Sedimentation rates and mass accumulation rates of sediment and dust in Europe and China


Loess sequences are a particular record of paleoenvironments and paleoclimates and show regional peculiarities. Among those, European loess sequences show the occurrence of paleosols and other pedogenic units that have been demonstrated to correspond to the Greenland Interstadials (GIS) or Dansgaard-Oeschger events (DO), for the last climate cycle (Moine et al. 2017), of GIS-like for the penultimate climate cycle (Rousseau et al. 2020).During the last climate cycle, these paleosols developed synchronously over Europe along a wide longitude transect eastward in Ukraine (Rousseau et al., 2017). More interesting the development of these paleosols or pedogenic units, occurred during a stop of the dust deposition from the top of the most recently deposited eolian unit. Taking into consideration this point in our manuscript, we revisited the stratigraphy of the European loess sequences by considering the paleodust units, equivalent to Greenland Stadials (GS), as associating the lower loess unit and the overlying paleosol or pedogenic unit. Moreover, the close correlation that we established between the paleosols or pedogenic units with GIs, allows us to consider that the paleosol development occurred during the related GI in Greenland (Rousseau et al., 2017). Having the GI durations published by Rasmussen et al (2014), we propose therefore new timescales for the European loess sequences. Moreover, we have assigned the paleosol-loess units doublets to the corresponding Bond cycles defined by Broecker (1994). These cycles group several DO events, of increasing cold amplitude, and end with a Heinrich event that some literature interpreted as the coldest and dustiest time interval over Europe, an interpretation that we are testing in our paper.In our manuscript, we demonstrate our new method by applying it to the reference sequence of Nussloch that we have investigated for decades. We present a revised detailed record of sedimentation and mass accumulation rates over the 60 ka to 15 ka b2k time interval (TAB. 1). We also apply our method to other key European sequences that we investigated previously at high resolution, allowing us to propose new estimates for the SR and MARs of the most recent Bond cycles, i.e. e. between GI4 and GS3 (29 to 23.2ka b2k) and between GI8 and GS5 (38.2 to 29ka b2k) (TAB. 2). We conclude the LGM as the dustiest interval with the highest values, and presenting a longitudinal pattern along the studied European transect, with the highest values westward. Another finding is that for every Bond cycle, the dustiest interval always happened in the GS prior the last ones corresponding to Heinrich stadials. Expanding the comparison with high-resolution sequences from the Chinese loess plateau (TAB. 3) for the same Bond cycles, our study shows that Europe was dustier than China. A final test of our new method is by considering the SR and MARs for the various grain size categories measured in three key reference sequences. Considering the finest grain size category, which can be assimilated as the closest the mineral aerosols, our estimates fit the dust deposition reconstructed for the LGM in Europe by Earth System models opening new perspectives for future data-model comparisons (TAB. 4).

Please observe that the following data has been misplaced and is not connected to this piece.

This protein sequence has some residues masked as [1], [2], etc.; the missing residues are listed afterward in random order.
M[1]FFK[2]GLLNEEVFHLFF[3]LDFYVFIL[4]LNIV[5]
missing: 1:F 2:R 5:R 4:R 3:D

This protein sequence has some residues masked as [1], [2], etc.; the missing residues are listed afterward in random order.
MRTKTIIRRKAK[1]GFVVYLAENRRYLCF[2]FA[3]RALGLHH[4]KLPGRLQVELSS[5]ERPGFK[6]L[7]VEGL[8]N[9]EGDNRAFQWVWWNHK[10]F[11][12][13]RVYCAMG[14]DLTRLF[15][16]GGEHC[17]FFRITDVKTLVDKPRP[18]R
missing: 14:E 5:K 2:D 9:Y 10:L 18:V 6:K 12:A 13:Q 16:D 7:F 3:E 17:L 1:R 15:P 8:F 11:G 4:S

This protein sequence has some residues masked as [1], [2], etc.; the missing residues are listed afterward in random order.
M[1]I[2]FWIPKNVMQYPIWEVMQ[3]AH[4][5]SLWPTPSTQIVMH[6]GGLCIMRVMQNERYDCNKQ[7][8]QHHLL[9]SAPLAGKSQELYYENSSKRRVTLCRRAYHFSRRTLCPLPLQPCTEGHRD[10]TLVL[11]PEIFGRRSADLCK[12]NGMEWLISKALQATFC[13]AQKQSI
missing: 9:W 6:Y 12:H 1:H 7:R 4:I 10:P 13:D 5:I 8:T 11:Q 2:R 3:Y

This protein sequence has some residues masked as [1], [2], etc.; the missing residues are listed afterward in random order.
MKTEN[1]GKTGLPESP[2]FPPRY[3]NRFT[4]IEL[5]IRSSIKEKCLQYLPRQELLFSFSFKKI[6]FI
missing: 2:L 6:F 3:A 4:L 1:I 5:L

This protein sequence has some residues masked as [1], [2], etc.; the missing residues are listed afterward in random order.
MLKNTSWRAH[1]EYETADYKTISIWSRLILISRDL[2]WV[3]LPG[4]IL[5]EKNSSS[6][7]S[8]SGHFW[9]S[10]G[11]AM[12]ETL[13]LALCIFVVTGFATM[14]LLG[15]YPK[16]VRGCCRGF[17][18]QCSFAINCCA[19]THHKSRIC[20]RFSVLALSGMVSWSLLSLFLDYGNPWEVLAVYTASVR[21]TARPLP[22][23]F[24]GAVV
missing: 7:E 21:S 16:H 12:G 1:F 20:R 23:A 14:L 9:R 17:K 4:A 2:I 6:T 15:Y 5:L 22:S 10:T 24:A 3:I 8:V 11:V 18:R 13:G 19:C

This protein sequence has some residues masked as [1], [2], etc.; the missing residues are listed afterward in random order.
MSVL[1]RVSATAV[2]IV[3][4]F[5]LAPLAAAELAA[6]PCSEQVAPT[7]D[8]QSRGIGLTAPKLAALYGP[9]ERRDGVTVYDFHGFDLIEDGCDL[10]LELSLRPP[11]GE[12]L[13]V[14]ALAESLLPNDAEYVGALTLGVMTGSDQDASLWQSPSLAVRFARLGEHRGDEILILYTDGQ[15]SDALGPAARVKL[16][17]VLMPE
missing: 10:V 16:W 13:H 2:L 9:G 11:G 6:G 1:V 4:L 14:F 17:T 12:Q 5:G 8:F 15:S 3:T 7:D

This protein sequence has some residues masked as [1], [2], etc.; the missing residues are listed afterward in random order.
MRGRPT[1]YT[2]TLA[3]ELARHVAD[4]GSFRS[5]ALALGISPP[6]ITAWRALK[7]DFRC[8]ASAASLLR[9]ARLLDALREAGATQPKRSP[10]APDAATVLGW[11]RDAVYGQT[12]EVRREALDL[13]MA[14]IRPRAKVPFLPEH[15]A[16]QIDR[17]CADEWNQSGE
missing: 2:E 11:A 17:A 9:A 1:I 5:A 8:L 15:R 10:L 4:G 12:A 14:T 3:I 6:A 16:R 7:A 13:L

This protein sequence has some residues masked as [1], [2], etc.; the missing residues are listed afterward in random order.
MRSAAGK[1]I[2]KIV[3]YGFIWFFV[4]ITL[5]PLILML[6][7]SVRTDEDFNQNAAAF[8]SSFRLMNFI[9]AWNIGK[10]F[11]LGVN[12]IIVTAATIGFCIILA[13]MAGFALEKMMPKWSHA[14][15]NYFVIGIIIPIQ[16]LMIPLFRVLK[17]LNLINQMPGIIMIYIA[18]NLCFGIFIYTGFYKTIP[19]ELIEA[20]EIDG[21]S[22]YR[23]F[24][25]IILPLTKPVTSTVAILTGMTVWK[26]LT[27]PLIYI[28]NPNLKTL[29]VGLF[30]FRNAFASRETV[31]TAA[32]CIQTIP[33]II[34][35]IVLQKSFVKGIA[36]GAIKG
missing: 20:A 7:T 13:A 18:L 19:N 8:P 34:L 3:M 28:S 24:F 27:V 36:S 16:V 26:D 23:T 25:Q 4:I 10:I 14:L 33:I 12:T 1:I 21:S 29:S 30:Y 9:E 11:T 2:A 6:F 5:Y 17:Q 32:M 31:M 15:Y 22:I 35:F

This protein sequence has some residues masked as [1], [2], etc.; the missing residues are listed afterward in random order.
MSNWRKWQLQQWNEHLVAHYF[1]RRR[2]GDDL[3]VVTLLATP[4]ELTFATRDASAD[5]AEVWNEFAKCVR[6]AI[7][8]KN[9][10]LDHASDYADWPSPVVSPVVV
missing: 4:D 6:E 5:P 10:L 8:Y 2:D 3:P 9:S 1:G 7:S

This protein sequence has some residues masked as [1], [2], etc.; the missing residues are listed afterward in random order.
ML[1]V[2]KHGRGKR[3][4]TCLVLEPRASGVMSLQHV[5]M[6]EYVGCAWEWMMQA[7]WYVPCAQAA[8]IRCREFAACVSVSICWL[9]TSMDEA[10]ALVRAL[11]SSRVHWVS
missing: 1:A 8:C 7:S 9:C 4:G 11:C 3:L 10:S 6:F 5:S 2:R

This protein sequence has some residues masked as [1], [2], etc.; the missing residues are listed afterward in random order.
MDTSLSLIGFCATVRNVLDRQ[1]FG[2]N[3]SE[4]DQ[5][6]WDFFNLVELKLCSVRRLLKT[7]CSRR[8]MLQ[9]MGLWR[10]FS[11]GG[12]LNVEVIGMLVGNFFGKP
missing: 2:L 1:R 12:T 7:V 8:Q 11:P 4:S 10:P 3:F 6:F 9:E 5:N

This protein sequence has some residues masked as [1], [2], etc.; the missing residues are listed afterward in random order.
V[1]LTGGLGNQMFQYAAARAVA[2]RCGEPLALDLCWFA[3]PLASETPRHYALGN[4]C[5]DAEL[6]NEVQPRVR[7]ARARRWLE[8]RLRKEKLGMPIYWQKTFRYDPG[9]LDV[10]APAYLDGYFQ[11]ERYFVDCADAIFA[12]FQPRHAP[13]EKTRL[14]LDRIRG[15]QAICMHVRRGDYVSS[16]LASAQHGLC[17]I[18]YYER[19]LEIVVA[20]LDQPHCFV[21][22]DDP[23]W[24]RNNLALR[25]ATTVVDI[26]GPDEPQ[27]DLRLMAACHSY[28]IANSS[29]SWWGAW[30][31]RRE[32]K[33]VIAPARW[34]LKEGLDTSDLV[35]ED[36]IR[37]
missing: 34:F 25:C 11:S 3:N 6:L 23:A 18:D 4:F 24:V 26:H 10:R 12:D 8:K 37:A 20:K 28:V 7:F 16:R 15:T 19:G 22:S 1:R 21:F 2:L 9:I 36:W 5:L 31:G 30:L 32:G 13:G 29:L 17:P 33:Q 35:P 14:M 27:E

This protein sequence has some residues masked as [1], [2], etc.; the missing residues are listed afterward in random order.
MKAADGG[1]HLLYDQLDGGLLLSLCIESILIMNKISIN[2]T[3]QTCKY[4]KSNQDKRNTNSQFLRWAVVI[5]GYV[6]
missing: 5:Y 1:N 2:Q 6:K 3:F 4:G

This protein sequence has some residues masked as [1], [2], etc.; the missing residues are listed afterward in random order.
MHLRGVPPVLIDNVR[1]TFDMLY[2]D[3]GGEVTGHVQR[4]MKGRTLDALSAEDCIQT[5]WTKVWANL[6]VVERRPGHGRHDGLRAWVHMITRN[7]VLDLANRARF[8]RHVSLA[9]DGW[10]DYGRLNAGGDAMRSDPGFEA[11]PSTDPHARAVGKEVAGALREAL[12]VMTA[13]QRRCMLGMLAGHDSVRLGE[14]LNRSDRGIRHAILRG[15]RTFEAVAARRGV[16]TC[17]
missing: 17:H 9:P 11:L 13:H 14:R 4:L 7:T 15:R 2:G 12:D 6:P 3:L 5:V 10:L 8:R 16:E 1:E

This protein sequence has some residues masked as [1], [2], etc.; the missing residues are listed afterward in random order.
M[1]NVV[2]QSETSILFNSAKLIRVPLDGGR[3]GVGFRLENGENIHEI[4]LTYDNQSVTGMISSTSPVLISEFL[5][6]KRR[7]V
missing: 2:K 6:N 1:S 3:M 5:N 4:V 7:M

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Metadata Access
Creator Rousseau, Denis-Didier ORCID logo; Antoine, Pierre ORCID logo; Sun, Youbin ORCID logo
Publisher PANGAEA
Publication Year 2021
Funding Reference Horizon 2020 Crossref Funder ID 820970 Tipping Points in the Earth System
Rights Creative Commons Attribution 4.0 International;
OpenAccess true
Resource Type Bundled Publication of Datasets; Collection
Format application/zip
Size 4 datasets
Discipline Earth System Research
Spatial Coverage (1.045W, 36.350S, 104.600E, 50.696N); Czech Republic; China; Belgium; Germany; France; Ukraine; Serbia; Poland